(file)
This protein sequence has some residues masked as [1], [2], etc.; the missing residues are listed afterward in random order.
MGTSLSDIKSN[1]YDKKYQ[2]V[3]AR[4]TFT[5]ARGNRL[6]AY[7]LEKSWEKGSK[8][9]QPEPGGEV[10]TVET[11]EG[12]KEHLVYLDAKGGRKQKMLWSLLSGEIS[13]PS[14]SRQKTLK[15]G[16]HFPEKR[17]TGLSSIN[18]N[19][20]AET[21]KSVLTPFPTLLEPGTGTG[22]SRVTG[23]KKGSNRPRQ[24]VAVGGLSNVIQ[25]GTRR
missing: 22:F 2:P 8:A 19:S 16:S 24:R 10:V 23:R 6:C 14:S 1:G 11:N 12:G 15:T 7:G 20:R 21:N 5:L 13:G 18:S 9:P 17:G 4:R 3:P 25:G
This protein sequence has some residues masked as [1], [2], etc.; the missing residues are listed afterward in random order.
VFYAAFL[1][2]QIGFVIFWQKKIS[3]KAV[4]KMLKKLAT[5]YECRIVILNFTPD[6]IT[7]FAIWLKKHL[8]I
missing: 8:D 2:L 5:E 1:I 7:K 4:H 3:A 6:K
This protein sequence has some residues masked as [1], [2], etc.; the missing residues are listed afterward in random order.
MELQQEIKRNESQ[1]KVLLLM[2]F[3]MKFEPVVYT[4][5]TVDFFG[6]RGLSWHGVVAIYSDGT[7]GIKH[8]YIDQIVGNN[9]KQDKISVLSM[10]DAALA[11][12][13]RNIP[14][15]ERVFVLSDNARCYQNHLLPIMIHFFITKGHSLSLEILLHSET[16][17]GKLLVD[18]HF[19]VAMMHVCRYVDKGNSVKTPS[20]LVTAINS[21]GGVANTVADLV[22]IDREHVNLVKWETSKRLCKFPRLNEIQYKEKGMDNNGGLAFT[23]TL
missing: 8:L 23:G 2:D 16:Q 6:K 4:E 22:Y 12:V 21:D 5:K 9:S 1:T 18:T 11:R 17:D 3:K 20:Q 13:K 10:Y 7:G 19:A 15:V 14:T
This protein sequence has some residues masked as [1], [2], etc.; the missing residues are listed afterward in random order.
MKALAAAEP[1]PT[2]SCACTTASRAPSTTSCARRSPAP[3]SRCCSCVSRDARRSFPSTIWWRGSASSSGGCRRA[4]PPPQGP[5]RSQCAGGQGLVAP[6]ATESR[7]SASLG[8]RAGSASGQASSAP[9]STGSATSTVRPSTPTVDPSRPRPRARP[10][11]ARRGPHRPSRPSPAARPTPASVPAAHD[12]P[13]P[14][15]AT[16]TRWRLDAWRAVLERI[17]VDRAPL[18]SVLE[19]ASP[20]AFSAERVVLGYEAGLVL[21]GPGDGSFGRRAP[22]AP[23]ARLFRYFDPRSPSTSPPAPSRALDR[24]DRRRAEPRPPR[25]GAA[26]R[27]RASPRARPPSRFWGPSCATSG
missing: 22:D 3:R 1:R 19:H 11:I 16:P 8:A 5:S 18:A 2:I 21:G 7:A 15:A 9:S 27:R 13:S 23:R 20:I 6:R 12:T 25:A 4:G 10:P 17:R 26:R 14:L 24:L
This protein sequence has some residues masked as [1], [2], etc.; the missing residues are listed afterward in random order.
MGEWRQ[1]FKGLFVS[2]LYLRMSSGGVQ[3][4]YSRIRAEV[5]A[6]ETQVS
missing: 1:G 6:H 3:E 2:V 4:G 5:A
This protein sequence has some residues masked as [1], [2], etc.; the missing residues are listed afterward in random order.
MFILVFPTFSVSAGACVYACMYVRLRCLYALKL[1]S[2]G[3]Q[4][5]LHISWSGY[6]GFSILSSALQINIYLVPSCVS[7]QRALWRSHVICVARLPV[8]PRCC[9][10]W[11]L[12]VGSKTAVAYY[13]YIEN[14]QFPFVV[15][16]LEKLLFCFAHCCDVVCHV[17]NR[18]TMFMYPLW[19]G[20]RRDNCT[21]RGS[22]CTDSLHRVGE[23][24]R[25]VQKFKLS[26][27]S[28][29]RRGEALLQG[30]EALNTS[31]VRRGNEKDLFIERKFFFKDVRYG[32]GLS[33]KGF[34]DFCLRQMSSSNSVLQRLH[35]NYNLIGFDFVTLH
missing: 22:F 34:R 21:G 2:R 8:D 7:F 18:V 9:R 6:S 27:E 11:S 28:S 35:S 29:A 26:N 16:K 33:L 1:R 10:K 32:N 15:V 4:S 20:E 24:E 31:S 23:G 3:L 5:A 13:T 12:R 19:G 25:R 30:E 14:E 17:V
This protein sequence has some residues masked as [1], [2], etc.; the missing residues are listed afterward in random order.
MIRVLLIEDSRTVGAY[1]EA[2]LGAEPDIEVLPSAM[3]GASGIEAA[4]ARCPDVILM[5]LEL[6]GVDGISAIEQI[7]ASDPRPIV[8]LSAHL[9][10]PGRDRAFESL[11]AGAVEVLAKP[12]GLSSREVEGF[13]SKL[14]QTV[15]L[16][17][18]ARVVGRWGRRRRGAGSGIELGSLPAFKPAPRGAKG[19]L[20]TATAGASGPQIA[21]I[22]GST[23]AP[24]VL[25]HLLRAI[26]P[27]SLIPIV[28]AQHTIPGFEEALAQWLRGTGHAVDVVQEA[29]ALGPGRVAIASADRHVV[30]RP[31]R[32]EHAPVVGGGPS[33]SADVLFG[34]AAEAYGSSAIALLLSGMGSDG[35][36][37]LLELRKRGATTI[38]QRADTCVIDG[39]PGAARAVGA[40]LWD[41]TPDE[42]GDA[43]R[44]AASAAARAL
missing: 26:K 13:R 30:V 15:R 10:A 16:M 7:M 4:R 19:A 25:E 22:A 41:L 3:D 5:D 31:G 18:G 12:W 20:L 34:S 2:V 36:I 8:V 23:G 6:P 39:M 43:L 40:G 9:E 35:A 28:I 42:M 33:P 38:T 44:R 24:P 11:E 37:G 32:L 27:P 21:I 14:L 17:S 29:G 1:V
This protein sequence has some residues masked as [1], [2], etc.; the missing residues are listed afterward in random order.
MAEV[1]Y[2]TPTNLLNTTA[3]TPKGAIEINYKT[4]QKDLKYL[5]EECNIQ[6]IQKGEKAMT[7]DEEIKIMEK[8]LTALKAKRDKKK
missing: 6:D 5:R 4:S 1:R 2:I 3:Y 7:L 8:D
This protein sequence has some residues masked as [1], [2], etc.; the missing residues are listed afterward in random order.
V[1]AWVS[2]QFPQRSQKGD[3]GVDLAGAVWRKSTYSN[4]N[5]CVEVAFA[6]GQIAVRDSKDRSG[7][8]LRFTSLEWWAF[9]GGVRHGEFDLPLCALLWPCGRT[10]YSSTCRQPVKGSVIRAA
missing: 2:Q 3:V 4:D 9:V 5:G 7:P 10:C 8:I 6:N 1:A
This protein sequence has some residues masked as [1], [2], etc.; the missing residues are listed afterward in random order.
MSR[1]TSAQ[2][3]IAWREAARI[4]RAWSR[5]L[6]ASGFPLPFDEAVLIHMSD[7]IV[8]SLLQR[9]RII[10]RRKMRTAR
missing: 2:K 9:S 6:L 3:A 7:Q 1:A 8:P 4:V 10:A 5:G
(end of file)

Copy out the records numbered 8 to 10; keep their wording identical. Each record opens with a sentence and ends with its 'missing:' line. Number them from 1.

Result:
This protein sequence has some residues masked as [1], [2], etc.; the missing residues are listed afterward in random order.
MAEV[1]Y[2]TPTNLLNTTA[3]TPKGAIEINYKT[4]QKDLKYL[5]EECNIQ[6]IQKGEKAMT[7]DEEIKIMEK[8]LTALKAKRDKKK
missing: 6:D 5:R 4:S 1:R 2:I 3:Y 7:L 8:D
This protein sequence has some residues masked as [1], [2], etc.; the missing residues are listed afterward in random order.
V[1]AWVS[2]QFPQRSQKGD[3]GVDLAGAVWRKSTYSN[4]N[5]CVEVAFA[6]GQIAVRDSKDRSG[7][8]LRFTSLEWWAF[9]GGVRHGEFDLPLCALLWPCGRT[10]YSSTCRQPVKGSVIRAA
missing: 2:Q 3:V 4:D 9:V 5:G 7:P 10:C 8:I 6:N 1:A
This protein sequence has some residues masked as [1], [2], etc.; the missing residues are listed afterward in random order.
MSR[1]TSAQ[2][3]IAWREAARI[4]RAWSR[5]L[6]ASGFPLPFDEAVLIHMSD[7]IV[8]SLLQR[9]RII[10]RRKMRTAR
missing: 2:K 9:S 6:L 3:A 7:Q 1:A 8:P 4:V 10:A 5:G